Slot Swap: When The Dust Settles, Who Will Lose? We Bet Cincinnati

We haven't yet discussed the current New York slot swaps yet because we wanted to take a little time and digest. For those of you not paying attention, this airline game of Wife Swap (a TV show, really) has got Continental and AirTran trading a few slots at Washington National/LGA for Newark and a huge transfer between Delta and USAirways at New York LGA and Washington National.
The Continental/AirTran deal is fairly straightforward. AirTran gets more slots at airports where they have a decent presence and need to continue fending off Southwest. Continental picks up a few slots at their super hub at EWR and, most importantly, removes a low-fare competitor from the market. Without the need to match pesky AirTran's fares not just to Atlanta but to many destinations beyond, Continental will be able to dramatically improve their pricing power at EWR. Yes, they'll still have to match JetBlue and may opt to match fares from other New York airports but it certainly cleans things up for them.

Delta and USAirways is a much more interesting deal which will allow each carrier to fortify their existing strongholds. USAirways has been relegated to serving smaller, second tier markets from New York LGA for sometime. They have not had the international presence or business market presence to command corporate deals in the New York marketplace. These smaller markets such as Norfolk, Buffalo and Richmond have been served largely with Dash-8 turboprop aircraft which have become increasingly difficult to operate in and out of LGA due to the constant Air Traffic Control delays - all in all, a relatively poor use of valuable LGA slots.

Meanwhile at DCA, USAirways has the opportunity to dominate the preferred airport in the nation's Capital. Not only will USAirways be able to build additional connecting traffic but they will be able to dominate the local origin and destination market. Having fellow Star Alliance partner United as the dominate carrier at the other major airport, Dulles, certainly helps as well as it enables frequent fliers to pool their mileage earning across both carriers to gain status etc.

The one thing that has not been discussed is where Delta is going to get the aircraft to operate the additional 125 flights to/from LGA. Delta has promised to operate regional jets vs. the Dash 8 turboprops that USAir currently operates. (A few flights today are also operated by Colgan Air for USAir using 19 seat aircraft)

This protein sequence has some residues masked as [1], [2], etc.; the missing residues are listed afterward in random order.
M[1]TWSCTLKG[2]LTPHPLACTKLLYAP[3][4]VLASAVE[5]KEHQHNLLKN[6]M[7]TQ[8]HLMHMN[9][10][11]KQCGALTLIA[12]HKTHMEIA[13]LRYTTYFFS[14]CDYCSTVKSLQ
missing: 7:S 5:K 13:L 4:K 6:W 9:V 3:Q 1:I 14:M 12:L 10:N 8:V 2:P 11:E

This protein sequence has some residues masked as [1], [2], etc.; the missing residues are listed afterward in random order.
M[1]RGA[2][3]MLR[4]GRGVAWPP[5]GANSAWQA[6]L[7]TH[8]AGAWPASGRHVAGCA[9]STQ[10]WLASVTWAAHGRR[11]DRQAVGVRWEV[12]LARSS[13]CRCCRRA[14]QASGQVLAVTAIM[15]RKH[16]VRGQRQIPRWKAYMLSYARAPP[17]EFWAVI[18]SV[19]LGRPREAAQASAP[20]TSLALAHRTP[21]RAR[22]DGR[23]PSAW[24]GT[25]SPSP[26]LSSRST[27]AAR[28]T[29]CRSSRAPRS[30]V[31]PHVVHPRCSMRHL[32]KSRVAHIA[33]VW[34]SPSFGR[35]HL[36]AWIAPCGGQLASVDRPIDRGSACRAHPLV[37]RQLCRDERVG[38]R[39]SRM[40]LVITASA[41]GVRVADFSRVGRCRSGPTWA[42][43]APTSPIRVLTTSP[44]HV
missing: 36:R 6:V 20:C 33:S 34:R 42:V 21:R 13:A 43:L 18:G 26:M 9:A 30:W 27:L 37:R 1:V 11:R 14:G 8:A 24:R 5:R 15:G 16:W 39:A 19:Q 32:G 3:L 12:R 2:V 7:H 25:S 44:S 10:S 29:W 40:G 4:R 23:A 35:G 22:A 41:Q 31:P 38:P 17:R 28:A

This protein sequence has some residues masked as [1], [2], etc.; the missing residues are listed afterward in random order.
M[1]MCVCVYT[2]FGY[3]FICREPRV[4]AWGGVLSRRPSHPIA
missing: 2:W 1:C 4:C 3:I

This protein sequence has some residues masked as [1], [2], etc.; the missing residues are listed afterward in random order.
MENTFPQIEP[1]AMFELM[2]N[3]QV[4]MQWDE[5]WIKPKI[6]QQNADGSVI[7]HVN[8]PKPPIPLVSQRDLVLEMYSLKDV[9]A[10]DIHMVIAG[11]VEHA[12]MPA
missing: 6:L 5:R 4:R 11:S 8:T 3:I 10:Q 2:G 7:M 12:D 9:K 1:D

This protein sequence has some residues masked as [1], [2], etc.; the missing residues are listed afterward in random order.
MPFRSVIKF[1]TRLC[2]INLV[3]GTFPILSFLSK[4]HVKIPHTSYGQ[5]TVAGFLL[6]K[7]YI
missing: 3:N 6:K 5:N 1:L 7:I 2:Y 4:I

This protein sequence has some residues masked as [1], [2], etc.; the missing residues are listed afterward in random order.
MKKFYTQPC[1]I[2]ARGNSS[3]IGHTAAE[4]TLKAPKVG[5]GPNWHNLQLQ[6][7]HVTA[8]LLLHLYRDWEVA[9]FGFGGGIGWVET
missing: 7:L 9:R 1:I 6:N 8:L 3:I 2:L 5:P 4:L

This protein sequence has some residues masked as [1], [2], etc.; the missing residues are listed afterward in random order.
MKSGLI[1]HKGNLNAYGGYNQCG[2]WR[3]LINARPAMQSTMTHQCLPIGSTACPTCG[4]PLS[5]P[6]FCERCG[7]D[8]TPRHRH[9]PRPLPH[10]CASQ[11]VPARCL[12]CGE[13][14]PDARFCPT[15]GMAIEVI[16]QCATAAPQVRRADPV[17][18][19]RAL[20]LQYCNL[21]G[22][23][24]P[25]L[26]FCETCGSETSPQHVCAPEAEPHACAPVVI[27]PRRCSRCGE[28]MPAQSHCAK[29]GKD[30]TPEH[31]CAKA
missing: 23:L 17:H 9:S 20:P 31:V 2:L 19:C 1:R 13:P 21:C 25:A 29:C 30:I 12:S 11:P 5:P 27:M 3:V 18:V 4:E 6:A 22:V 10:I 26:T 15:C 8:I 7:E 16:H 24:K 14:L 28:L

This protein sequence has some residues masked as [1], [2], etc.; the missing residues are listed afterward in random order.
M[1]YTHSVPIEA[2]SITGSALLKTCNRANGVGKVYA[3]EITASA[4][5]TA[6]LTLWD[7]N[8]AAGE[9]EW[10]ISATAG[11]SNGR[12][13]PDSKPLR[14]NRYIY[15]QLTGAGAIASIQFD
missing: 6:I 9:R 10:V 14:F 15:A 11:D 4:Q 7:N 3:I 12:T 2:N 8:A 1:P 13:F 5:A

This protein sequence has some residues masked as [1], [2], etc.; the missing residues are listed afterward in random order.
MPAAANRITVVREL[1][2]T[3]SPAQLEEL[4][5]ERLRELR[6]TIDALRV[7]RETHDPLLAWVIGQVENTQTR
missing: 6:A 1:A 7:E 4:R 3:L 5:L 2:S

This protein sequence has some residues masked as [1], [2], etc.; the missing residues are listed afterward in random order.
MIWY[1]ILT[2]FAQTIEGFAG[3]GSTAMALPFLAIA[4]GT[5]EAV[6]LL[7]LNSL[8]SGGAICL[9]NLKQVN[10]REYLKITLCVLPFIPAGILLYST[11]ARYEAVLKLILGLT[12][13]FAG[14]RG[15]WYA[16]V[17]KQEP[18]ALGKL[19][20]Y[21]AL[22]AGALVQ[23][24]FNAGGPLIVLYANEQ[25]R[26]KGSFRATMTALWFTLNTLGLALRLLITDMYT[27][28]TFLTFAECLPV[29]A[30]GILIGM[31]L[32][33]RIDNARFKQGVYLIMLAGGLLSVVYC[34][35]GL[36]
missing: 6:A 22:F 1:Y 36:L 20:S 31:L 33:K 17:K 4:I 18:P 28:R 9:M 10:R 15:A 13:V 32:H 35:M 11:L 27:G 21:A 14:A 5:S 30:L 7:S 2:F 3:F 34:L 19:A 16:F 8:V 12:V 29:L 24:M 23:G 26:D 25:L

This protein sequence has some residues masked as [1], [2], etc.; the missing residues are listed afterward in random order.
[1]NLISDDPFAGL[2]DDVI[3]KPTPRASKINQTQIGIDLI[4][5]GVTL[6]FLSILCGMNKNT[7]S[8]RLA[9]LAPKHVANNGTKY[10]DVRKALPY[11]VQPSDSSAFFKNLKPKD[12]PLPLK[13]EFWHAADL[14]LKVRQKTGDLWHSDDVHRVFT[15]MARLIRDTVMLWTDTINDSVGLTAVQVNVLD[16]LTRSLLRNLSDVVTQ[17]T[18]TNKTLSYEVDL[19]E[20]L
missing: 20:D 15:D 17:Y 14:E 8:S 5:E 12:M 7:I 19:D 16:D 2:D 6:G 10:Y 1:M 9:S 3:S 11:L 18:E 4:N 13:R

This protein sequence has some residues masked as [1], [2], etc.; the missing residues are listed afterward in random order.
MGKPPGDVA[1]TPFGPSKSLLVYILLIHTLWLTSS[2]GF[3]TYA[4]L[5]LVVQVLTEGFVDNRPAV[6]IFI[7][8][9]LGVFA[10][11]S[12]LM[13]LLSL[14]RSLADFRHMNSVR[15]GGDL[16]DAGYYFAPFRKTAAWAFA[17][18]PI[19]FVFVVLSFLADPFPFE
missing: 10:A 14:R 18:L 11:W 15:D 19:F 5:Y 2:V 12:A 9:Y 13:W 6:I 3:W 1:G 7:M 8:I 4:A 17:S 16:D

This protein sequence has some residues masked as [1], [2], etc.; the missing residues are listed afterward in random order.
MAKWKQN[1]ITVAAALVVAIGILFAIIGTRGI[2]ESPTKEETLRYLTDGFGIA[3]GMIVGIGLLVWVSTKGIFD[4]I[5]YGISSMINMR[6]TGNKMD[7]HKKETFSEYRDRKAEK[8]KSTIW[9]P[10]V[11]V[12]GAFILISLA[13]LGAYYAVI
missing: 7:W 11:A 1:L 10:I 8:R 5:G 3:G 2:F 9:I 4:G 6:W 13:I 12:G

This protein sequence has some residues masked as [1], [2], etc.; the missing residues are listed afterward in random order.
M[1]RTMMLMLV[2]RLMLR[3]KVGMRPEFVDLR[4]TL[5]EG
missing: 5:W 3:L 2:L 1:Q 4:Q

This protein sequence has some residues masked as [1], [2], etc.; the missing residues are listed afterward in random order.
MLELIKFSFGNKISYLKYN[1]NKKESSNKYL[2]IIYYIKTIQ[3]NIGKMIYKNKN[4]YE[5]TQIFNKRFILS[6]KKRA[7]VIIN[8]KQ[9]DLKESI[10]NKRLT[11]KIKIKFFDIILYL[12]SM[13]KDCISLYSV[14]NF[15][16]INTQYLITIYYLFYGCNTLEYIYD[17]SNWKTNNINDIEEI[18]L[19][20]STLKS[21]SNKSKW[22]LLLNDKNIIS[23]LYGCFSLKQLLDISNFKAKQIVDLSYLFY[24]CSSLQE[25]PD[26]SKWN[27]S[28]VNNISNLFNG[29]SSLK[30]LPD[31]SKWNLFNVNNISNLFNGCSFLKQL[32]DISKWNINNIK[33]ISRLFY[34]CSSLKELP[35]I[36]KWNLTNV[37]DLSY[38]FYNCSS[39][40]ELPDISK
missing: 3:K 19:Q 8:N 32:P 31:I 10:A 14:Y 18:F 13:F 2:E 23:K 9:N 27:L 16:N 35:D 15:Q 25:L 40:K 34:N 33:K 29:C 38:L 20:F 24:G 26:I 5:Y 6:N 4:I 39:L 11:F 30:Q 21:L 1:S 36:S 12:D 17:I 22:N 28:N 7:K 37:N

Delta certainly is not going to go out and acquire new aircraft for these flights. Our rough estimation is that around 30-40 aircraft are required to operate these flights based on an average flight of around 90 minutes, standard aircraft utilization etc.

There is probably one place where Delta can easily come up with the aircraft: Cincinnati. Long rumored to be on the chopping block and already dieing a slow death, we expect that Delta will pull substantial resources from CVG to operate in New York. A great posting by our friends at Cranky Flier details Delta's current regional jet operations at CVG - currently expected to be around 180 weekday departures in November, down from a high of nearly 400 in 2007. Those 180 departures (leaving a handful for the traffic CVG naturally generates) could easily fund the 125 new departures from LGA.

We expect the final de-hubbing of CVG to be accomplished by moving the lion's share of these aircraft to the New York LGA markets if and when the slot swap is approved - and we are confident it will be approved.

Sorry, CVG - wish we had better news but our bet is that your hub is going the way of American Airlines in Nashville and Raleigh/Durham or USAirways in Baltimore or Pittsburgh. The upside for the industry is that this rationalization will remove substantial capacity - something which is desperately needed.

These insights are excerpted with permission from Tom Botts' Hudson Crossing blog.